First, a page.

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Inexpensive RAID Testing


jmwills

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NewEgg has these Western Digital Blue 160 gig drives for $19.99. Now, these are recertified drives but it will allow you to do some very cheap testing on a new build. We talk about mirroring the OS, test away.

 

I would not use these for the final build but for a test box, heck yes.

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ImTheTypeOfGuy

If it is a mirror, then what does it matter given the odds are both would not fail at the same time.

 

My concern with these small drives is that a year or two from now they may not even be available. What happens then when one crashes? Are you SOL given for raid they are to be the same size.

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I've never seen both drives fail in a RAID 1 configuration....never. You could always add a larger drive back to the array but you would lose anything over the 160 initial limit.

 

Again...I said for TESTING.

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I've never seen both drives fail in a RAID 1 configuration....never. You could always add a larger drive back to the array but you would lose anything over the 160 initial limit.

 

Again...I said for TESTING.

 

I actually have seen both drives in a RAID 1 fail. At times like those, you have to wonder if there really is such a thing as a preordained fate to spend several days rebuilding and restoring. :D

 

Just an opinion for anyone thinking of using these disks in production: yes you can usually rebuild a RAID 1 without data loss, but that doesn't mean you want to rely on that any more than you have to. I've found it's a good idea not to use "potentially troublesome" disks for production data that you care enough about to put in a RAID 1.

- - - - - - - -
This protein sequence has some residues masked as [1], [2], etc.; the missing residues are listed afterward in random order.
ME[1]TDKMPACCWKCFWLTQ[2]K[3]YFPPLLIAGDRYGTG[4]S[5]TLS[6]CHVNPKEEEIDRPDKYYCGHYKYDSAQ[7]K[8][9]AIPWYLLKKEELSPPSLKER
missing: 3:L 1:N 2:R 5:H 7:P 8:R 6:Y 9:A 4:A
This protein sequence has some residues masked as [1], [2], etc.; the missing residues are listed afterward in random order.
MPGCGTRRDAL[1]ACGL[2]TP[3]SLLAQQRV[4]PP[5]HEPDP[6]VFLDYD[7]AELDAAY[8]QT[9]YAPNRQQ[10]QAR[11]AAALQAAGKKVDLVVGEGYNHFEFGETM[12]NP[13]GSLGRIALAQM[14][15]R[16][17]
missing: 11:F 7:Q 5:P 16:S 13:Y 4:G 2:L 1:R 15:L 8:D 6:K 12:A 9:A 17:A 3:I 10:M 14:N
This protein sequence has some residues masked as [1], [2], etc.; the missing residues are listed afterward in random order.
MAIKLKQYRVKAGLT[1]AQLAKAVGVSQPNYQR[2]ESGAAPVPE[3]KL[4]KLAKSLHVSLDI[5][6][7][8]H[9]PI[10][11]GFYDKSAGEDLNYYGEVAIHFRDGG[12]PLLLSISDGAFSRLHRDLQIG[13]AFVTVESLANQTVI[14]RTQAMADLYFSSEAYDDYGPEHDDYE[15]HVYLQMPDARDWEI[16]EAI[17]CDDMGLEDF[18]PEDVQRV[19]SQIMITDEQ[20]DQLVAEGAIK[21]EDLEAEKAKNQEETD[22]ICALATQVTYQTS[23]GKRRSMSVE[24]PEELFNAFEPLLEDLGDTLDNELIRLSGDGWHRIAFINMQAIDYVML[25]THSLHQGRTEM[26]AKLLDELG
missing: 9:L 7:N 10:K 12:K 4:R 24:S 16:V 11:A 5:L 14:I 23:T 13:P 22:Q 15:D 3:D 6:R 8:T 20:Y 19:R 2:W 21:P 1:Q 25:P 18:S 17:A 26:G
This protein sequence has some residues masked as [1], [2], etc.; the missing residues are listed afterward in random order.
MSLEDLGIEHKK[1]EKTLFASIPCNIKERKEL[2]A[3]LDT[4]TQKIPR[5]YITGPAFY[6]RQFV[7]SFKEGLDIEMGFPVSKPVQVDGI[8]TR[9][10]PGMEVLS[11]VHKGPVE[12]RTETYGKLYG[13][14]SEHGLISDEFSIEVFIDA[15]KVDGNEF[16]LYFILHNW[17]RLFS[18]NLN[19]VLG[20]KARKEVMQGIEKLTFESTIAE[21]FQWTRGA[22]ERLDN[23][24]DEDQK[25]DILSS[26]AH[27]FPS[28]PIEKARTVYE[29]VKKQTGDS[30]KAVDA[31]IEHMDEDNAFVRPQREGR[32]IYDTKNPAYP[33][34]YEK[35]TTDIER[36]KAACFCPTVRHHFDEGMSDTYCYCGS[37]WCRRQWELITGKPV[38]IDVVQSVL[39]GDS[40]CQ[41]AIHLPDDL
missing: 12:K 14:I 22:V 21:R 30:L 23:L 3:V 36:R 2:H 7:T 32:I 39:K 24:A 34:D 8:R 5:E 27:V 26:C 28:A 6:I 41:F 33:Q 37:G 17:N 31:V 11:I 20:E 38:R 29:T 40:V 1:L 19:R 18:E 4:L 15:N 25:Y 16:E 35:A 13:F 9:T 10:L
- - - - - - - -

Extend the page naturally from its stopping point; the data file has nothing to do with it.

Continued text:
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I actually have seen both drives in a RAID 1 fail. At times like those, you have to wonder if there really is such a thing as a preordained fate to spend several days rebuilding and restoring. :D

 

Just an opinion for anyone thinking of using these disks in production: yes you can usually rebuild a RAID 1 without data loss, but that doesn't mean you want to rely on that any more than you have to. I've found it's a good idea not to use "potentially troublesome" disks for production data that you care enough about to put in a RAID 1.

 

All it needs to ruin both drives in raid1 array is an (in)convinient power surge...

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